Wednesday, October 21, 2015

The Morning Call--QE still = euphoria

The Morning Call


The Market

The indices (DJIA 17217, S&P 2030) were off slightly yesterday, but remained above their September highs for a third day.  The Dow ended [a] below its 100 and 200 day moving averages, both of which represent resistance; it retreated from its 100 day MA {17250}, [b] in a short term downtrend {17068-17792}, [c] in an intermediate term trading range {15842-18295}and [d] in a long term uptrend {5369-19175}.

The S&P finished [a] below its 100 and 200 day moving averages, both of which represent resistance; it too fell back from its 100 day MA {2039}, [b] below the upper boundary of a very short term downtrend, [c] in a short term downtrend, but nearing its upper boundary {1983-2044}, [d] in an intermediate term uptrend {1939-2731} [e] a long term uptrend {797-2145}. 

Volume fell; breadth was mixed.  The VIX (15.75) rebounded,  finishing [a] below its 100 day moving average, now resistance, [b] within a short term downtrend and [c] in intermediate term and long term trading ranges. 
The long Treasury was off slightly, ending above its 100 day moving average, still support, within very short term, short term and intermediate term trading ranges and continues to develop a pennant formation. 

            And Treasuries much more worried about the debt ceiling talks than stocks (short):

GLD rose, closing [a] above its 100 day moving average, now support [b] in a short term uptrend [c] in intermediate and long term downtrends.  In my opinion, it needs to successfully challenge the upper boundary of its intermediate term downtrend to conclusively establish that a bottom has been made.

Bottom line: stocks remain modestly overbought, but they continue to work off that condition by sliding sideways versus retreating---a decent signal that there is more upside.  Supporting that notion is the fact that the Averages remain above their September highs.  On the negative side, they both fell back from their 100 day moving averages.  Remember these MA’s provided support to the indices for almost a year before finally being broken; so they should represent the same type of resistance on the upside. 

In other words, stocks are facing a number of countervailing forces all of which are in close proximity.  My technical bias is still on the side of another challenge of the Averages all-time highs; though on the fundamental side, (1) I don’t think that challenge will be successful and (2) Fair Value will ultimately pull prices lower.
            Make or break moment for stocks? (medium):



            We received two datapoints yesterday: month to date retail chain store sales were a bit better than the prior week, housing starts were strong but building permits were equally weak.  I noted yesterday that the improved housing index likely portended better numbers for all that segment’s measurements---so far that was only partially true with the permits stat disappointing.  But we get existing home sales later this week.  All that said, the housing sector has a multiplier effect on the economy; and if the housing index indeed points to a strong market, it may be enough to keep the economy out of recession.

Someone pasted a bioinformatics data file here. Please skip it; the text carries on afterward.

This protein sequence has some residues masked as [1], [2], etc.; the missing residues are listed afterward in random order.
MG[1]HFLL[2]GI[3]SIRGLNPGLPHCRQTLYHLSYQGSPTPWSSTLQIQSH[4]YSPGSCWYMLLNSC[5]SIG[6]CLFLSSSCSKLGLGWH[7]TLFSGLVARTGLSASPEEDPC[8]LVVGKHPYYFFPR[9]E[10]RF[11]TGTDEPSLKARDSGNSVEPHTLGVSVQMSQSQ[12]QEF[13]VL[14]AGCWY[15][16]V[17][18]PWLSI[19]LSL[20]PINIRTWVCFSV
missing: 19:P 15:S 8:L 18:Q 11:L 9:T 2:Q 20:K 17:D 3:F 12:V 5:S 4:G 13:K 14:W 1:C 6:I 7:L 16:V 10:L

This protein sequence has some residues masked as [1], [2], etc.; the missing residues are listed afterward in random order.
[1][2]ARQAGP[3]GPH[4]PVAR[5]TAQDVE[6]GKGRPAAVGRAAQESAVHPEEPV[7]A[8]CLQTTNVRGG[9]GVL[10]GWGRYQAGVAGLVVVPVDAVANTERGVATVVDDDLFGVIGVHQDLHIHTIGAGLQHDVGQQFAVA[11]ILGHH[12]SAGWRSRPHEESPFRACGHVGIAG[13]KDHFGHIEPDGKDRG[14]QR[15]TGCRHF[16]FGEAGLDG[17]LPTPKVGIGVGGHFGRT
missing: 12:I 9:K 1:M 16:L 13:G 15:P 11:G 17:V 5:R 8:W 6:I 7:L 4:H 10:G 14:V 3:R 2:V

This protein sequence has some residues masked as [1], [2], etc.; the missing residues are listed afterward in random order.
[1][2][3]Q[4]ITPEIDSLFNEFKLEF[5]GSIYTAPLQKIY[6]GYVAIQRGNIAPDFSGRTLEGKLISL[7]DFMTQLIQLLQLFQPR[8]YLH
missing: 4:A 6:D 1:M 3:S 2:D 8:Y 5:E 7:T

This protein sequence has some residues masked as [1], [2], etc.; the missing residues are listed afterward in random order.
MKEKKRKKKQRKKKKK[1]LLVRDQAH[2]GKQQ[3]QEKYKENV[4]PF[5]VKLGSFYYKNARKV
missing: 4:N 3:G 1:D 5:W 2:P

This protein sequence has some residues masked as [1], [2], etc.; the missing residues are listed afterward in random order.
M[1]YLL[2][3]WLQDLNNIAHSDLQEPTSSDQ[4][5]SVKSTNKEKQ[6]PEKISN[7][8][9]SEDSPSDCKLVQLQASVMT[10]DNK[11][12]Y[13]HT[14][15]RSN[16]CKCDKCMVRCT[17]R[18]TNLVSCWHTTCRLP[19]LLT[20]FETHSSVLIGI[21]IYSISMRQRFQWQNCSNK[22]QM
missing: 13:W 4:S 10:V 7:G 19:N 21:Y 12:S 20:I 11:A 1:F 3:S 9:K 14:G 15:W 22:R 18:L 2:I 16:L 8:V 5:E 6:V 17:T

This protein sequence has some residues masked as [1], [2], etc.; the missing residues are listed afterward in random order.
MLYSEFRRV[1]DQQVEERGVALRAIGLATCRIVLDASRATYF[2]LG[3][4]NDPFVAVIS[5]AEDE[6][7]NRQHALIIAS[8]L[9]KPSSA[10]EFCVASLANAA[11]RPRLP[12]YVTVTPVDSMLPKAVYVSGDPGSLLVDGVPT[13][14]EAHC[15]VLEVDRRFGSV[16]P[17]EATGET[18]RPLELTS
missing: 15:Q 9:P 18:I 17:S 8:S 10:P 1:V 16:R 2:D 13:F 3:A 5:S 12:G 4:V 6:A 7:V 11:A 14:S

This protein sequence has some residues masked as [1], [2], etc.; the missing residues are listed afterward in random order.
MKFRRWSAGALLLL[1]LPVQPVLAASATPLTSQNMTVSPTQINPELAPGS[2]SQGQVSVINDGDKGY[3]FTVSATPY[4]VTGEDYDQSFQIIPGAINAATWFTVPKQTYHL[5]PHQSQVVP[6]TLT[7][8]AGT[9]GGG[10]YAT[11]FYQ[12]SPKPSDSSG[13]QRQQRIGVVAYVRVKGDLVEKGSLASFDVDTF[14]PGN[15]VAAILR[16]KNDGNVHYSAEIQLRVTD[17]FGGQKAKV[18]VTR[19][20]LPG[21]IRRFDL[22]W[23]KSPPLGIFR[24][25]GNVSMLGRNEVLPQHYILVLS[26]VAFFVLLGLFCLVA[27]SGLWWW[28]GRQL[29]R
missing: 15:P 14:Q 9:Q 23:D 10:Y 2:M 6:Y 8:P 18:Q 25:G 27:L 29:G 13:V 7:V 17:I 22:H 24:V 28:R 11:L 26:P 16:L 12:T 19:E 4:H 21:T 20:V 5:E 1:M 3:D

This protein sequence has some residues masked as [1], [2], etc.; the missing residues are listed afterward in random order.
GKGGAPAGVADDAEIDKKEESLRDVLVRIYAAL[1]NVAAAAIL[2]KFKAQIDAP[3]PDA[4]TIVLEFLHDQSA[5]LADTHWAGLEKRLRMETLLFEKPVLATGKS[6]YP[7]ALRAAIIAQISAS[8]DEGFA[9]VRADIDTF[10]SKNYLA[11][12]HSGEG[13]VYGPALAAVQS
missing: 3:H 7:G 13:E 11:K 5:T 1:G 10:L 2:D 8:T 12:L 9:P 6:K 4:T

There was no international datapoints.  However, there were more earnings/revenue misses from high profile companies: United Technologies, Yahoo and Chipotle.
Earnings expectations are falling (short):

            ***overnight, Japanese September exports grew at the slowest pace in over a year.

Bottom line: strong housing starts are definitely an economic plus though dampened somewhat by the poor building permits number.  The other major item yesterday was more poor earnings reports, especially among industry leaders.  So far the cumulative earnings beats are well ahead of misses.  The problem is that the big companies are dominating the misses which means that aggregate corporate profits are coming in below expectations. 

And worse, estimates are accelerating to the downside.  Normally, this is not good for stocks---‘normally’ being the operative word.   As I am fond of reminding you, right now, we are in uncharted waters with respect to monetary policy.  To date, QE has kept investors positively ecstatic in the face of a steady stream of lousy news---at least partially because corporations were able to borrow money cheap to buy back shares which jacked up profits per share.    But it now appears that the buy back/higher manufactured earnings story is ending as the E in P/E is starting to falter. 

However, I am not going to tell you that this is the trigger that alters the investment equation in investors’ minds.  Gosh only, they have been ignoring (what is to me) the obvious for more than a year.  They can certainly do it for another year. 

I will tell you that I am not going to start buying that line of logic and I will take the appropriate action on any of our holdings that either trades within its Sell Half Range or its underlying company’s fundamentals no longer qualify for our Universe.


   This Week’s Data

            Month to date retail chain store sales were up slightly from the prior week.

            Weekly mortgage and purchase applications were up strong but continued to be impacted by the new lending disclosure rules.


            Signs of peak employment? (medium):

            And now the good news (medium):



  International War Against Radical Islam

            Anti-muslim protests heat up as more emigrants arrive (medium):

                        As tensions continue to escalate in the Middle East (medium):

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